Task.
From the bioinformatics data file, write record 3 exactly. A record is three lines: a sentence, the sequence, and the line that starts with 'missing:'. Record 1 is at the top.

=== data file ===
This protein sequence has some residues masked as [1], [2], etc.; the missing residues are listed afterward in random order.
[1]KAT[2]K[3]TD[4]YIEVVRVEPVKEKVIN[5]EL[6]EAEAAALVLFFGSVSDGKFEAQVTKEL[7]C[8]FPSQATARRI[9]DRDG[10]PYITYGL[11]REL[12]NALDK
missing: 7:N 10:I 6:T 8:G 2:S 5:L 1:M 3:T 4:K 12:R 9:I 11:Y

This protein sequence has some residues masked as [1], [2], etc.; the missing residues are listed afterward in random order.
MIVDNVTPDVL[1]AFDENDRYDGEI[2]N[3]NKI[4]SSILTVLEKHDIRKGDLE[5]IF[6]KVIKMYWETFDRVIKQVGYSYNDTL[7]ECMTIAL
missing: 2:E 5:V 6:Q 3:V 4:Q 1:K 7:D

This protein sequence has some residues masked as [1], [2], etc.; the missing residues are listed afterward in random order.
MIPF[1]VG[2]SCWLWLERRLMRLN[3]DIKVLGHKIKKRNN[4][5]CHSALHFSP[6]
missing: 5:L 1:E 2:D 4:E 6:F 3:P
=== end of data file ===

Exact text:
This protein sequence has some residues masked as [1], [2], etc.; the missing residues are listed afterward in random order.
MIPF[1]VG[2]SCWLWLERRLMRLN[3]DIKVLGHKIKKRNN[4][5]CHSALHFSP[6]
missing: 5:L 1:E 2:D 4:E 6:F 3:P